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How Are Easements Created? Part One

Easements and Real Estate Law by Simon Offord, Esq.

Before discussing how to create an easement, we must understand what an easement is. An easement is a non-possessory interest for the use of real property belonging to another for some specific stated purpose. Put simply, an easement is a certain right to use the real property of another without actually owning the property.

Historically, easements were only allowed for right-of-way, support, light and air, and rights pertaining to artificial waterways. As the law has evolved, courts have begun to recognize easements for a much broader range of uses, including but not limited to utility lines and scenic views. This article discusses two of the more common ways to create an easement in California. Stay tuned for a future articles that will discuss the less common ways to create an easement.

Express Easement

An express easement is created by specifically granting or reserving an easement to another by way of a deed or other legal instrument.

The express easement must be in writing. It is advisable to seek the assistance of a knowledgeable real estate attorney in order to ensure the easement is properly created and contains key terms, such as how costs of road maintenance are shared and property tax contributions.

An express easement should be contained in a Preliminary Report for the property, as the easement generally must be recorded in order to be valid. The new trend for many title companies is to embed links into the Preliminary Report that will provide direct access to the specific document creating the easement. This allows one to easily view the document creating the easement to make sure they understand the rights and responsibilities arising from the easement.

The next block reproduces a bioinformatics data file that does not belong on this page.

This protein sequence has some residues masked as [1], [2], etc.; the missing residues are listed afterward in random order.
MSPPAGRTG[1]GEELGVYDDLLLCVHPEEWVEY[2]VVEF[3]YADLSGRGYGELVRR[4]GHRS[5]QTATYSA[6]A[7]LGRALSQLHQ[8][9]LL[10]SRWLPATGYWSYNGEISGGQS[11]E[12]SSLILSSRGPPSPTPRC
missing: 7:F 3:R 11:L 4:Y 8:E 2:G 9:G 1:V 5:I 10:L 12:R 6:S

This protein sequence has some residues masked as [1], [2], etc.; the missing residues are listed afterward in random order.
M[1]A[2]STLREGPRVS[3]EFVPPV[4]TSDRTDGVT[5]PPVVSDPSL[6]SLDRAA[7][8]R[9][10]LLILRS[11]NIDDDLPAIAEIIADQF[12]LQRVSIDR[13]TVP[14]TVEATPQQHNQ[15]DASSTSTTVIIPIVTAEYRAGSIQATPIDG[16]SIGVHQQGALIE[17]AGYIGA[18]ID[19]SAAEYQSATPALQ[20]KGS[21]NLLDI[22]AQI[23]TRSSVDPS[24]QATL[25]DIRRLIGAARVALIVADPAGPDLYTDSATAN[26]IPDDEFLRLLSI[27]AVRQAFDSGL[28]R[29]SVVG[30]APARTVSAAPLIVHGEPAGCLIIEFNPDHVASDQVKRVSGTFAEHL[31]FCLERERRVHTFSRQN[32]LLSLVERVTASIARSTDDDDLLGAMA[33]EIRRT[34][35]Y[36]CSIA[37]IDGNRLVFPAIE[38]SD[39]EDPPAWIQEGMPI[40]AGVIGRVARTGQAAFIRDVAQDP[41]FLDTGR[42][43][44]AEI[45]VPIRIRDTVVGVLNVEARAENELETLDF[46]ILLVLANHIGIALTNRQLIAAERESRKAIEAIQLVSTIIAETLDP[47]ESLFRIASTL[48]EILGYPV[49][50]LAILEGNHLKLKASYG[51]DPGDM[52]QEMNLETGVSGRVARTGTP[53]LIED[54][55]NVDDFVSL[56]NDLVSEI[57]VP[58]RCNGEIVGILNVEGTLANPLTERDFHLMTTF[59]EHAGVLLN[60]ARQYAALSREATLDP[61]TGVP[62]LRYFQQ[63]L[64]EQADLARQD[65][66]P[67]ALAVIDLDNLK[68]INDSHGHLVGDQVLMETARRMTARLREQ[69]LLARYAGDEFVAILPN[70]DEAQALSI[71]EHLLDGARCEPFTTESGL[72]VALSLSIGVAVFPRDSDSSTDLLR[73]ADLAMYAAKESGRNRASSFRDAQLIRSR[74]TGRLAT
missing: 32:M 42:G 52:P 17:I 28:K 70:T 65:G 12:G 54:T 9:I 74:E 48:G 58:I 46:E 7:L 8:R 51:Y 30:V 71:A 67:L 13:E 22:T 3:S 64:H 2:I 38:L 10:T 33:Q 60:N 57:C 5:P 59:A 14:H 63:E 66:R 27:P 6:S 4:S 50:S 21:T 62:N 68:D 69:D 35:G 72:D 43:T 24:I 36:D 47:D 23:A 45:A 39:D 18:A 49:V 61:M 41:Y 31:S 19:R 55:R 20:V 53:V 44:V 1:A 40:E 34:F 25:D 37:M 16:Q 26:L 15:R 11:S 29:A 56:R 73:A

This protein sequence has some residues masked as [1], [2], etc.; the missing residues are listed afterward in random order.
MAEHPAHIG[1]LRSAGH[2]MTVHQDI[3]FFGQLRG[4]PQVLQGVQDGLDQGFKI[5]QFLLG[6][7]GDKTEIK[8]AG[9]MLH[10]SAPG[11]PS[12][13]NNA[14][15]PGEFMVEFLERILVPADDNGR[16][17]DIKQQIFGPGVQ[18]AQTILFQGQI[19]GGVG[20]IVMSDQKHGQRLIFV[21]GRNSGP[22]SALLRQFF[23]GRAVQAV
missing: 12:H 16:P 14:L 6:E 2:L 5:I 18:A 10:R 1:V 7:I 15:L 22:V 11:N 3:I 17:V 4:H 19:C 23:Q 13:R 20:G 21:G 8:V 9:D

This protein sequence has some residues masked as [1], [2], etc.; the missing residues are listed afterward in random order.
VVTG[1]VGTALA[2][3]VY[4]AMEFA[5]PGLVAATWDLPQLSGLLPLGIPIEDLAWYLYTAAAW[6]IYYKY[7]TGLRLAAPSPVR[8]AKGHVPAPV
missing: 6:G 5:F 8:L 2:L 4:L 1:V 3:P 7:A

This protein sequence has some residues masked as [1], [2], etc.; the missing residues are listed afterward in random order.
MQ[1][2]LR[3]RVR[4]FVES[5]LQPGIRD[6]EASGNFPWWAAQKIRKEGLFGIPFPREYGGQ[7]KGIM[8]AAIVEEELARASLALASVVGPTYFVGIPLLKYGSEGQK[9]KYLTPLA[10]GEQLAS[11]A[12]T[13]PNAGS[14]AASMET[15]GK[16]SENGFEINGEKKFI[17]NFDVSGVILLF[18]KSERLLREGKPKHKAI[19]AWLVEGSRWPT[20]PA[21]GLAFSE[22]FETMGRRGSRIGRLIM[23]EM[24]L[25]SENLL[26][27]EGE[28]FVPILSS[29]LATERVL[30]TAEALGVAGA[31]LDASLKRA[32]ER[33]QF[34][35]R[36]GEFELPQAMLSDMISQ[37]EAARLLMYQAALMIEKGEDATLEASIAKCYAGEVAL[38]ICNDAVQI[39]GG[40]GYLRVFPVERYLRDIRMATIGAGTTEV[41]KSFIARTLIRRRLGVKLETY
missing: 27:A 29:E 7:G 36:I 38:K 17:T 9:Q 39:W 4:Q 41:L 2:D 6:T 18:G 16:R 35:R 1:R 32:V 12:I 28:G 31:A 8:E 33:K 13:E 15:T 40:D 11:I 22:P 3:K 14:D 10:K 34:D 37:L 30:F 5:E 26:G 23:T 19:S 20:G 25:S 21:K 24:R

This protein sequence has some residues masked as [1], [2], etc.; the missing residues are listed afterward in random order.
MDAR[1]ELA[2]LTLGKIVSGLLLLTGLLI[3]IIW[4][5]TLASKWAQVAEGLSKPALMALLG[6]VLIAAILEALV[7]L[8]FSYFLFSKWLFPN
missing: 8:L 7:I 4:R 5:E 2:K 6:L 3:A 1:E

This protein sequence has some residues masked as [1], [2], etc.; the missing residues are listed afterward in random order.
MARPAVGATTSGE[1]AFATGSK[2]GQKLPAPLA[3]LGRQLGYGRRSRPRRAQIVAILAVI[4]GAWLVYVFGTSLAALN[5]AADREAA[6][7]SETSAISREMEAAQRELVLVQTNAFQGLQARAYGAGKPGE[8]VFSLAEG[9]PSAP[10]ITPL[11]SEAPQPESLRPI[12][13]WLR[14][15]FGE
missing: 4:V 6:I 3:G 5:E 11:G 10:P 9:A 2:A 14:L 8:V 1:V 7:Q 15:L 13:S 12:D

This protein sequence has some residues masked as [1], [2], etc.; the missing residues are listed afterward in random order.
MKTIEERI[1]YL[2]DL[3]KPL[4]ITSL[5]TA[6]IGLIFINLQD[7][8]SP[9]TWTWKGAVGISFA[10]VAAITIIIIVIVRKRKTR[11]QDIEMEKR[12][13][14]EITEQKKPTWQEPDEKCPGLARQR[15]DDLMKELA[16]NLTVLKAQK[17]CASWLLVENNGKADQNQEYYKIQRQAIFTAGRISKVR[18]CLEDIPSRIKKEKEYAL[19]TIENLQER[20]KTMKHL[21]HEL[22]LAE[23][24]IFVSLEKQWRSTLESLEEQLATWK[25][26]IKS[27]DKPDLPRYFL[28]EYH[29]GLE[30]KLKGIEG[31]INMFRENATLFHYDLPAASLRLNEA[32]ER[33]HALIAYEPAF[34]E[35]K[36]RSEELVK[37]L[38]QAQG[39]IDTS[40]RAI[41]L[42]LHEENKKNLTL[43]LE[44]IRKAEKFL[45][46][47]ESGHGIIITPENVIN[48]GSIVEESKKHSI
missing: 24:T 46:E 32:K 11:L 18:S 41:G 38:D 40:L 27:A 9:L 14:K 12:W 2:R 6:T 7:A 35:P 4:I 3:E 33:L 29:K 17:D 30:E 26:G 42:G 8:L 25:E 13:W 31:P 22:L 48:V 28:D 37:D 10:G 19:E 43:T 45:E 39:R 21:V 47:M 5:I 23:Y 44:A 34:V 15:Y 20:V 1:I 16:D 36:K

Easement by Necessity

An easement by necessity is exactly what it sounds like – an easement necessary for the owner to gain access to his or her property because the parcel is “landlocked.”

How does such a situation arise? An easement by necessity is created when the two parcels of land were in common ownership at some point in time, and as a result of a conveyance by the common owner, one parcel became completely landlocked and inaccessible other than over the other property.

This situation is more common in rural areas or when an owner subdivides and sells off a parcel, but overlooks or neglects to consider access to the remaining parcel.

An easement by necessity is not automatically created, and thus unless the property owners are able to agree on the terms of an express easement, obtaining an easement will require litigation and a court order.

Assessing Your Rights

Analyzing whether you may have the right to an easement over your neighbor’s land, or your property may be burdened by any of the above types of easements is a very fact specific determination.

The above descriptions provide the basic considerations for the creation of certain types of easements, and whether or not an easement does in fact exist will hinge on additional factors specific to your particular situation. There are several other ways that easements may be created, including by prescription or implication, that will be discussed in a future post.

If you think you may need legal representation regarding such matters, don’t hesitate to contact our firm at www.BrewerFirm.com or call us at (650) 327 – 2900.

 

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